Considering how many tourists are attracted to the southern African region by its bird-rich Okavango Delta, Namibian endemics or larks of Karoo, this new aid in bird identification is a most welcome sight. Unlike its South African namesakes (namely Newman's and SASOL), this new edition has one major advantage: it's a pocket-sized book that successfully avoids the bulkiness of its predecessors. Not only the text, illustrations and maps of distribution are of decent quality, but the size of volume is also of importance in the eyes of an average tourist - most likely, his or her bags are already overfilled.
The text is brief, covering Southern Africa in the wider sense. This volume includes not only South Africa, Lesotho, Swaziland, Madagascar, Zimbabwe, Botswana and Namibia - but also Angola, Zambia and Malawi. That means there was little space left to explain the preferred habitat of each of the 1,200 or so species covered, but text sharply focuses on major identification marks of our birds: the feather colours, the body shape, the bill length or whatever else is important for a particular bird.
The most important part of every bird identification guide, however, is its illustrations. The bird plates show in full colour every single species, plus a difference between the sexes, the adults and the young, the breeding and non-breeding birds, etc. Some plates with more than ten, even closer to twenty species tend to be overcrowded. The colours tend to be somewhat too bright, too strong - probably a printing error - but it's not that much of a problem as the opposite (faded colours) would be. Generally, despite minor complaints the illustrations are fine enough for accurate identification.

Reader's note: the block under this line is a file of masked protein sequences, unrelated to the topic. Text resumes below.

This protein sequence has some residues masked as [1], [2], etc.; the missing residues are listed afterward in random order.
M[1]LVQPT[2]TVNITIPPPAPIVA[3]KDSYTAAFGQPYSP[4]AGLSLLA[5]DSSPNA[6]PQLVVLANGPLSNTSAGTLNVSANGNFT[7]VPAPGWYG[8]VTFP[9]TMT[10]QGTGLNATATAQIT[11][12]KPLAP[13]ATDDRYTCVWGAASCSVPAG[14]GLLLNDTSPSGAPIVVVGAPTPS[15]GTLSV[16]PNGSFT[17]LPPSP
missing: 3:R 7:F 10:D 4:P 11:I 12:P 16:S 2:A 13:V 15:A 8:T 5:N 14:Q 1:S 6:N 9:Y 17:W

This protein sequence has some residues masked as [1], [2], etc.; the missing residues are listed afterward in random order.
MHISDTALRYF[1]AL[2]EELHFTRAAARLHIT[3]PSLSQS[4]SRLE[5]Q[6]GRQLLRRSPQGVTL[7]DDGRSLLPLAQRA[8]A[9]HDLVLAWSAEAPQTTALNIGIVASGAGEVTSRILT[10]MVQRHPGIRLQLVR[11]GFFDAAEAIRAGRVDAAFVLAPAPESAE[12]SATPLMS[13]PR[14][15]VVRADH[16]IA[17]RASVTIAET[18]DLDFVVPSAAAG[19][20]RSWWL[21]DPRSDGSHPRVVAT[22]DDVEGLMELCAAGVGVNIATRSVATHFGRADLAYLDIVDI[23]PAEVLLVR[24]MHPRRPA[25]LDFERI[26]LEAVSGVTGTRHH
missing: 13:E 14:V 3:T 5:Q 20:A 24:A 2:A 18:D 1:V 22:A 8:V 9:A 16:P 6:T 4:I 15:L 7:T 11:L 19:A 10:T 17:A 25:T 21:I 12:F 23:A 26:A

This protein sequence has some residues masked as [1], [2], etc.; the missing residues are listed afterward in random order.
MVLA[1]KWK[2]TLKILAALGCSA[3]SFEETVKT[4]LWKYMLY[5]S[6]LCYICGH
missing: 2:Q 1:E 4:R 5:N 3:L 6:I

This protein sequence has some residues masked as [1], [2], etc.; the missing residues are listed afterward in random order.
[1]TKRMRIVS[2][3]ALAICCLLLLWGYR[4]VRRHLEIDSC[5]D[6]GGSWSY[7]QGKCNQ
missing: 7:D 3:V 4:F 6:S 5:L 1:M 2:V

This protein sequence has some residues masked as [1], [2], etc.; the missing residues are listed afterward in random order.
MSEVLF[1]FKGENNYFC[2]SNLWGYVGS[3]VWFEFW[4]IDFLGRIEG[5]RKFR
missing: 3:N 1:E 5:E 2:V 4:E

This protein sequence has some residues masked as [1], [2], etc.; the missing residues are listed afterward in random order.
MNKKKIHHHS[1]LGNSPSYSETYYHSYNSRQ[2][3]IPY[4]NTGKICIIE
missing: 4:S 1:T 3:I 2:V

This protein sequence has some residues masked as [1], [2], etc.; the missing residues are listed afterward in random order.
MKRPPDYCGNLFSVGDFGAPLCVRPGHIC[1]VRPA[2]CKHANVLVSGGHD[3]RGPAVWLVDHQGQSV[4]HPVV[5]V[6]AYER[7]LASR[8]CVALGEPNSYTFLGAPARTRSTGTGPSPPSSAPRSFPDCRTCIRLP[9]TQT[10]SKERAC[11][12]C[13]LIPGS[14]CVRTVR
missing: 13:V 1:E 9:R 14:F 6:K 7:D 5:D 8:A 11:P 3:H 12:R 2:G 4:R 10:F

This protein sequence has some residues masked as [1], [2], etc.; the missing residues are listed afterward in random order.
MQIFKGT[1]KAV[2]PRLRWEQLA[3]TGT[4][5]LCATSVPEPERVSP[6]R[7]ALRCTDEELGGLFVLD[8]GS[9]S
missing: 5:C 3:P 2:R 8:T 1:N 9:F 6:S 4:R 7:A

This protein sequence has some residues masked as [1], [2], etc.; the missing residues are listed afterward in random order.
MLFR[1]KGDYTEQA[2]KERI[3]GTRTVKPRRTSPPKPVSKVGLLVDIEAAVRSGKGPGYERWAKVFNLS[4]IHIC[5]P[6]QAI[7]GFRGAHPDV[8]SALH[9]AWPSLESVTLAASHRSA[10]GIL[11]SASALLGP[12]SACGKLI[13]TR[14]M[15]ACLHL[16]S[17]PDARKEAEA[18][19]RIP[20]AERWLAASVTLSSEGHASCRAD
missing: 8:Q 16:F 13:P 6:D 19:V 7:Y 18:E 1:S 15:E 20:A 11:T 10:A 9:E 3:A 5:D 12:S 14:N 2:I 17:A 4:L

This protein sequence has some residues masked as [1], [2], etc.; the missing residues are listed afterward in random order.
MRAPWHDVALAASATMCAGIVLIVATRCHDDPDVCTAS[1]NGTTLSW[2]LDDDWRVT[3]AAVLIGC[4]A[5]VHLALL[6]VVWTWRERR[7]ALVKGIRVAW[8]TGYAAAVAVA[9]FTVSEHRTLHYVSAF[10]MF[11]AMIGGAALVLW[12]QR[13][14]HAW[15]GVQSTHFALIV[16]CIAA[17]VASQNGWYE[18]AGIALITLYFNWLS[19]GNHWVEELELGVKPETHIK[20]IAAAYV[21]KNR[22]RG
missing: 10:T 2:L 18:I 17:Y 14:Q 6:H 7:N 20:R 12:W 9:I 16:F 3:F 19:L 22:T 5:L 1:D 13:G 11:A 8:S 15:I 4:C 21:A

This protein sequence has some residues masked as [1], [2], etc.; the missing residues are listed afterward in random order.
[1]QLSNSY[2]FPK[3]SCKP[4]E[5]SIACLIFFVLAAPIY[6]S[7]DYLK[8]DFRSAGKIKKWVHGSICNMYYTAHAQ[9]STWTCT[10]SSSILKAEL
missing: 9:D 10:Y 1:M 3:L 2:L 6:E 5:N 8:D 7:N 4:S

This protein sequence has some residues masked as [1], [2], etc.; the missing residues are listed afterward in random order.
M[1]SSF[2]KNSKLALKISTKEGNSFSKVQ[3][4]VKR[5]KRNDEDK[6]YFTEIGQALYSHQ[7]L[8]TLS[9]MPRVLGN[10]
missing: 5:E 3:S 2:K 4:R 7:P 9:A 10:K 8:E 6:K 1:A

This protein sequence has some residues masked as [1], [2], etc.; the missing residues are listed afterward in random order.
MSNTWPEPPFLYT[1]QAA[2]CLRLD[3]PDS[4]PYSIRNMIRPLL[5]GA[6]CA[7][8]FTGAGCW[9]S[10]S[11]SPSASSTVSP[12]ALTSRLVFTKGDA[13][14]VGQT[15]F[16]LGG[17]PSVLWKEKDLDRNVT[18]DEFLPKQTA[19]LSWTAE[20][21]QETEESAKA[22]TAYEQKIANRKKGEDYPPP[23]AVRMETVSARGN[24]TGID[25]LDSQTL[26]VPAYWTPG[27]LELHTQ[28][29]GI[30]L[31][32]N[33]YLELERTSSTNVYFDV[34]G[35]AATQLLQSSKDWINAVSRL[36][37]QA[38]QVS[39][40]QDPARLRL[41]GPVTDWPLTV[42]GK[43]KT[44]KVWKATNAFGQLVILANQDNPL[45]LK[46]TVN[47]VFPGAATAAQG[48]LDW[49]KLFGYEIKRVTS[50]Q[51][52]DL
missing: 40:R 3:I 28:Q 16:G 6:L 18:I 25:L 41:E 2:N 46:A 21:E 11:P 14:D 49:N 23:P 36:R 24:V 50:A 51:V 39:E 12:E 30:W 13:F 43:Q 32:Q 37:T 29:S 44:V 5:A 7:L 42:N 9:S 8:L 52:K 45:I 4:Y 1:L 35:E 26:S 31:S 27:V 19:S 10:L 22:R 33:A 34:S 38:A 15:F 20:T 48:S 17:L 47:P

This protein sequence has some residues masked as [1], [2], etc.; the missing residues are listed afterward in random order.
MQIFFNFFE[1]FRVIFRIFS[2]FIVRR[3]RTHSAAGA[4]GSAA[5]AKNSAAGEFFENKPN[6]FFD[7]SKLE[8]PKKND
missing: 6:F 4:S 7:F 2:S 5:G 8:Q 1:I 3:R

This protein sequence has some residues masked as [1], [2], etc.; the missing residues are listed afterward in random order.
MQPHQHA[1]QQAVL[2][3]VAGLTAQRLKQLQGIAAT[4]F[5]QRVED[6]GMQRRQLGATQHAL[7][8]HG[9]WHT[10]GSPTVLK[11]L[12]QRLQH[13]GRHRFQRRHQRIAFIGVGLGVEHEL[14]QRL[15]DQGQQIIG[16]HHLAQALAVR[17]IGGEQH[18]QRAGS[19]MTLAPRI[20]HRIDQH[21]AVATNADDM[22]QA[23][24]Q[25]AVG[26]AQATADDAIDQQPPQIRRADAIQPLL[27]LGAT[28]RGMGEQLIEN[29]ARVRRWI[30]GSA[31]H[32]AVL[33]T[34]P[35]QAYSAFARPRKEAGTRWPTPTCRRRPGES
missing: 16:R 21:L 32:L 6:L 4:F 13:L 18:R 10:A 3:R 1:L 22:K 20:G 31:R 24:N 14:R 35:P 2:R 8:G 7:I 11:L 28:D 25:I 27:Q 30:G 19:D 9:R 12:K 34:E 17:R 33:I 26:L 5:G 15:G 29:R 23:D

The distribution maps are the least precise part of every guide, usually showing where birders were - that is, showing the current level of knowledge and not the real distribution. Despite this, the maps in van Perlo's are pretty accurate (except, perhaps, the bird distributions in Angola) which is not a surprise since the southern African region is the most researched part of the continent. With the number of species per plate, it was not possible to place the distribution maps on the opposite page, as usual in a majority of similar volumes, so the maps are at the end of a book. It is not practical to waste your observation time turning too many pages to check if the suspected bird lives in particular area, but there is no alternative. This is, perhaps, van Perlo's book's greatest weakness.
If you either briefly visit the southern African region, or live there and want to have a second, brief and concise field guide, look no further: Ber van Perlo fulfilled your need.